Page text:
As a long-time career and leadership coach, I can't count the number of times I've heard managers and employees describe their work colleagues as family, and tell me, "It's like a family here," or "My boss told us we're a family..."
I've done it myself.
I've had colleagues (and a few managers) whom I felt were like family. And in fact, there was both closeness and trust; I do have former colleagues/managers whom I regard as lifelong friends, and those friendships have stood the test of time. I value them.
But "like family"? Not true, and not smart.
They were first and foremost professional colleagues. Fortunately for me, they developed over time into good friends as well.
Perhaps there are exceptions--I can believe that; but referring to work as family can be downright dangerous to your career. Managers and colleagues leave, and/or retire or get laid off, and that changes everything at work. Or you leave, or you may be laid off...by that same manager who said you were family.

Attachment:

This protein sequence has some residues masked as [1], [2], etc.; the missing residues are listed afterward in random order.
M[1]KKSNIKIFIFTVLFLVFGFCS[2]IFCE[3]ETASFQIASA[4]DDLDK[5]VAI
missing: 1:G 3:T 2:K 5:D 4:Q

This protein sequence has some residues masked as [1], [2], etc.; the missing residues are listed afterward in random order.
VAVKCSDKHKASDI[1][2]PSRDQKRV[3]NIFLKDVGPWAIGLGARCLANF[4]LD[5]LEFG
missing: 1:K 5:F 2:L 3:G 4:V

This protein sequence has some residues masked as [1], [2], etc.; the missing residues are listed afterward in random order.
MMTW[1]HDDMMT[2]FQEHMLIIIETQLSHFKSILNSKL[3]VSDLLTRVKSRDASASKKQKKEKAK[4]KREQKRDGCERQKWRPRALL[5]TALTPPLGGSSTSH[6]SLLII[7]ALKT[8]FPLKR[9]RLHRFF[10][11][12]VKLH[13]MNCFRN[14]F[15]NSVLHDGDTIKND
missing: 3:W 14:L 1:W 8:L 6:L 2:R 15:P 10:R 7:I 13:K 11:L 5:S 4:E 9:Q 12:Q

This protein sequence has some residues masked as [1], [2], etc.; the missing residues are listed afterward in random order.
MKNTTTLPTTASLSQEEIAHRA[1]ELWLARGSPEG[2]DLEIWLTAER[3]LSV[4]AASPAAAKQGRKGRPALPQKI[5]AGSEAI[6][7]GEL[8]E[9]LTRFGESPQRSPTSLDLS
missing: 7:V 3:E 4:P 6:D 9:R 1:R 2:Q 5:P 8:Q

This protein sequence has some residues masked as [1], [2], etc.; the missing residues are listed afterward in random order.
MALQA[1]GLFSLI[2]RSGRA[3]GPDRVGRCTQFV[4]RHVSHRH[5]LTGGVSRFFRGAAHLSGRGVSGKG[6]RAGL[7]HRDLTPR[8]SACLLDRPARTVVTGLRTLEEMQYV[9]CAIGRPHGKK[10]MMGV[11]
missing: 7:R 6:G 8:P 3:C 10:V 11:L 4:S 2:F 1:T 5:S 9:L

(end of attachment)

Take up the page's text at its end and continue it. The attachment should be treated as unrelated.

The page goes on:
Actual family-owned businesses I've seen have had some distinctly UN-"family"-like issues in the workplace.
Considering how dysfunctional many real families are, is this a metaphor you want to continue using for your relationships at work?
Why does this matter so much? Here is an absolutely compelling short article from HBR to say why the "family" analogy is not a good one for work and career. Read this and give it some thought (even if, like me, you are not a fan of sports analogies, they are perfect for making the authors' points in this article). It matters. A lot.